The medicine was marketed as an asthma controller medicine to prevent bronchospasm and inflammation in asthmatic lungs to prevent asthma. Because it combined the two medicines and the frequency is one puff twice daily, it greatly improves compliance with asthma medicine (I can personally attest to this). Sales skyrocketed during the 2000s and it continues to be the top selling asthma controller medicine. Some fear salmeterol is related to asthma deaths and a black box warning was placed on the packaging in 2008. I wrote about this in more detail here.The patent for Advair expired in the U.S. in 2010 and will expire by 2012 in most European countries. It's expected that soon generic products will enter the market which would increase competition and lower the cost of the inhalers (currently priced at over $100).
11 Budesonide: The inhaled steroid solution of Pulmicort was introduced to the market in the early 1980s as the only inhaled steroid available as a solution for home use. Studies showed it was the safest and best corticosteroid solution. It was mainly prescribed for kids, however it's recommended for any asthmatics who requires inhaled steroids and has trouble coordinationg an inhaler. From what I can tell it has the same potency as Flovent. A Pulmicort Turbohaler hit the market in the late 1980s as the first corticosteroid as a dry powder inhaler. In 1997 the Pulmicort Turbohaler was approved by the FDA as the first DPI inhaled corticosteroid. The inhaler never caught on and was later discontinued. In 2000 Pulmicort Respules became the first corticosteroid nebulizer solution to be approved by the FDA. However, due better inhaled steroids and the Monteral Protocol, the Pulmicort Turbohaler was phased out by June 30, 2011. The Pulmicort Respules continue to be marketed as an inhaled corticosteroid option for children and adults with poor coordination skills with their corticosteroid MDIs.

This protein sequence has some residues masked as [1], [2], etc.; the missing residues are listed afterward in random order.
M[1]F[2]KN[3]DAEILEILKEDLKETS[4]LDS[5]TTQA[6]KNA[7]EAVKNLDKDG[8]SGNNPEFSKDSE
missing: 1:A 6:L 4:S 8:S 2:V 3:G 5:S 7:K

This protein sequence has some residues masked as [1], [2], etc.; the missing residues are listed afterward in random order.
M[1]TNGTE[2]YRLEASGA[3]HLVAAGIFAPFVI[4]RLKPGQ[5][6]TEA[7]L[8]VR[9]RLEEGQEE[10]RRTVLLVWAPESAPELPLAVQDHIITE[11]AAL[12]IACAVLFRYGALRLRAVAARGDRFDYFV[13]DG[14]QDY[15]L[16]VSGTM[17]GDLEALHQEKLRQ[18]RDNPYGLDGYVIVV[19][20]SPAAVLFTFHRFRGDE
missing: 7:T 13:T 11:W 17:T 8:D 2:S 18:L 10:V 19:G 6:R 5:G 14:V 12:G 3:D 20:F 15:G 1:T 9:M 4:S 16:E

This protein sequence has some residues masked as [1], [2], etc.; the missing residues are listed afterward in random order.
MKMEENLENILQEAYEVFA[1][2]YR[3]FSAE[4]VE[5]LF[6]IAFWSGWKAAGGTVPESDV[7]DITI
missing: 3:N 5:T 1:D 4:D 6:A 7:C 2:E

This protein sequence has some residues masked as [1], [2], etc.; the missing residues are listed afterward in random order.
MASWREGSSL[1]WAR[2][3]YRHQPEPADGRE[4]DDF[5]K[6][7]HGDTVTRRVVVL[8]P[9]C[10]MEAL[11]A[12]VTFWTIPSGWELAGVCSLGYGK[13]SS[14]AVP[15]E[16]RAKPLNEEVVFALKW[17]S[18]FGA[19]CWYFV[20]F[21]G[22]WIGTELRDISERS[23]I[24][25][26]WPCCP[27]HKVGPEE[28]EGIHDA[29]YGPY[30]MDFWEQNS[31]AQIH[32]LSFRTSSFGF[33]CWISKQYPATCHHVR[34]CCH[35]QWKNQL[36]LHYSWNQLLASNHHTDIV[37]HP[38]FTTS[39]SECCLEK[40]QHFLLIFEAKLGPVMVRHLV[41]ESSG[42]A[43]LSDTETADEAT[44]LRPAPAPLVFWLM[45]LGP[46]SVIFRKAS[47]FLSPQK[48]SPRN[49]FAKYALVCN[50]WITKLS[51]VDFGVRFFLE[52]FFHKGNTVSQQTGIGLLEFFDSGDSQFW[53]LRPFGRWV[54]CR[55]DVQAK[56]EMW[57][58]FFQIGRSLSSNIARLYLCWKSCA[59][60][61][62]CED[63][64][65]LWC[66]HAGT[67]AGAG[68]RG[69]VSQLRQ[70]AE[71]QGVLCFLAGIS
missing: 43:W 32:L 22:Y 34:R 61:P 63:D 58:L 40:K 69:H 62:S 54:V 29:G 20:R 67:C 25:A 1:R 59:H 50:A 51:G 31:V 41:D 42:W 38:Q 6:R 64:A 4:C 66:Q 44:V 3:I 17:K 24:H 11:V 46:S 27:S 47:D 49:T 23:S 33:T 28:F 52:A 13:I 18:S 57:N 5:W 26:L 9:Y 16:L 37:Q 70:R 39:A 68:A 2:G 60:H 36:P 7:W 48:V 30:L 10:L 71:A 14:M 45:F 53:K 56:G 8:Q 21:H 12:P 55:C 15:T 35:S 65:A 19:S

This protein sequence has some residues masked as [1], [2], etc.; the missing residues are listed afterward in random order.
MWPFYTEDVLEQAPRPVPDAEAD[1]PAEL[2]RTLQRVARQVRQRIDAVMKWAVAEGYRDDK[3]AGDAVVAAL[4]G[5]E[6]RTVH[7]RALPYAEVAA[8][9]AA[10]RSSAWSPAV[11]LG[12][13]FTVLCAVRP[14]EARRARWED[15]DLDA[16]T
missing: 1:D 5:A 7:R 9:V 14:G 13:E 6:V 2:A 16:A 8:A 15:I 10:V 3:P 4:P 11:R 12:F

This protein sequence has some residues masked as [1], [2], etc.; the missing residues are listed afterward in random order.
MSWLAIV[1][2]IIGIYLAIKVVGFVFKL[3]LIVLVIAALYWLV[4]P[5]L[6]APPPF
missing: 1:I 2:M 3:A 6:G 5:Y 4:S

It basically works the same as Advair except the LABA (formoterol) is faster acting and appears to have a stronger cardiac effect. The steroid in this inhaler is mometasone furoate (see below). It's availabe as either a metered dose inhaler or dry powder inhaler via the Turbohaler. Note: Some countries have adopted the Symbicort Smart program whereby you can use your Symbicort as a rescue inhaler. I wrote about this here.
13. Beclomethasone: I'm mentioning this again because the older CFC versions of this inhaler were taken off the market and replaced by an HFA inhaler which has been rebranded as QVAR. It was approved by the FDA in 2000. The medicine is the same, yet some studies show the smaller particle size allows the medicine to penetrate deeper into the lungs as compared with other inhaled corticosteroids presently on the market.
15. Dulera: It was approved by the FDA in June of 2010. It hit the market as an alternative to Advair and Symbicort. It containes Mometasone and Furosimide. Other than that it works similar to Advair and Symbicort. Whether one of these works better than the other is a matter of personal choice and physician preference. I trialed this medicine once and it make my heart beat like a jackhammer and I went back on Advair.
17: Zafirlucast: This was another leukotriene receptor agonist admitted to the market as Accolate to compete with Singulair. It was approved by the FDA in 1999.
18. Zileuton: This was another leukotriene receptor agonist marketed as Ziflo. It was introduced to the market in 2007 and was discontinued in 2008 (you can read the discontinuation letter here). It failed to take off becaue the other options only had to be taken once daily, while this one had to be taken four times daily.
hardluck asthma) non responsive to other asthma remedies. It was approved by the FDA in 2003.
- Beasley, Richard, Sankei Nishima, Neil Pearce, Julian Crane, "Fenoterol and Asthma Mortality," The Lancet, August 8, 1998, volume 352, Issue 9126, page 486